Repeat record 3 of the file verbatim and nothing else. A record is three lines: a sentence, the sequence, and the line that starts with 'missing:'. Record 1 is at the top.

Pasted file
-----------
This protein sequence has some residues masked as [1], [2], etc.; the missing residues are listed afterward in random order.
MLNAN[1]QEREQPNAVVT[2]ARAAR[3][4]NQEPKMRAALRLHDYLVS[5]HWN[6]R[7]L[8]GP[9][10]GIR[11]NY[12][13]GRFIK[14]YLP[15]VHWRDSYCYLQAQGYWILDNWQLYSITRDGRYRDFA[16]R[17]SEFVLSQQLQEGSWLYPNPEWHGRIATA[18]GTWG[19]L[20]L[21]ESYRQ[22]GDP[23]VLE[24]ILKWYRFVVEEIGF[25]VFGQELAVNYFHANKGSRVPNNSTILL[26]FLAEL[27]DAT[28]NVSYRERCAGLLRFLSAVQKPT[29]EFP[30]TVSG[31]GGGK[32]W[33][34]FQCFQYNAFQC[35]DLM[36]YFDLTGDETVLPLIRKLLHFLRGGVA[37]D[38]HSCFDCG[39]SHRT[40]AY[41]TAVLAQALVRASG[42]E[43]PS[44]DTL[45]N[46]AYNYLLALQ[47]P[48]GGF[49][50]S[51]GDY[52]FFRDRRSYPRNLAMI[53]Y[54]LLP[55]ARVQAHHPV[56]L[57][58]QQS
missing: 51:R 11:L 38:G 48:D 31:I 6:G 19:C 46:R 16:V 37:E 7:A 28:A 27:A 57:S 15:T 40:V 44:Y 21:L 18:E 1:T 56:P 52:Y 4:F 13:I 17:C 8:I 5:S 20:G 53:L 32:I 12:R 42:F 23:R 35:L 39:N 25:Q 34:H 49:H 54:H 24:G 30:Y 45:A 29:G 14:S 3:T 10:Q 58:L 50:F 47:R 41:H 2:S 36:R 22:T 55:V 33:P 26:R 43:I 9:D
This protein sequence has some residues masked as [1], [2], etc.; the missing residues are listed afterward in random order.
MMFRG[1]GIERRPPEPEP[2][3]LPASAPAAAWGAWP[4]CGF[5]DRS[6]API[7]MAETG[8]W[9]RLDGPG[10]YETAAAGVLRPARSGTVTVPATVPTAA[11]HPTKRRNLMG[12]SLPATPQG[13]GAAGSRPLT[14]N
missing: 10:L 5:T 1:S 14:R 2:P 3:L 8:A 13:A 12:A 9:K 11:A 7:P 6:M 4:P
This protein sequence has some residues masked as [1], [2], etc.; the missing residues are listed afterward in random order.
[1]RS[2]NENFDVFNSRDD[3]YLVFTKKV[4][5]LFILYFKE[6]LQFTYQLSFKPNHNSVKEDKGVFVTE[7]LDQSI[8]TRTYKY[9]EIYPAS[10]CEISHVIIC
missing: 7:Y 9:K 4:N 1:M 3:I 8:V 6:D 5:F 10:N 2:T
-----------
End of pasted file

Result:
This protein sequence has some residues masked as [1], [2], etc.; the missing residues are listed afterward in random order.
[1]RS[2]NENFDVFNSRDD[3]YLVFTKKV[4][5]LFILYFKE[6]LQFTYQLSFKPNHNSVKEDKGVFVTE[7]LDQSI[8]TRTYKY[9]EIYPAS[10]CEISHVIIC
missing: 7:Y 9:K 4:N 1:M 3:I 8:V 6:D 5:F 10:N 2:T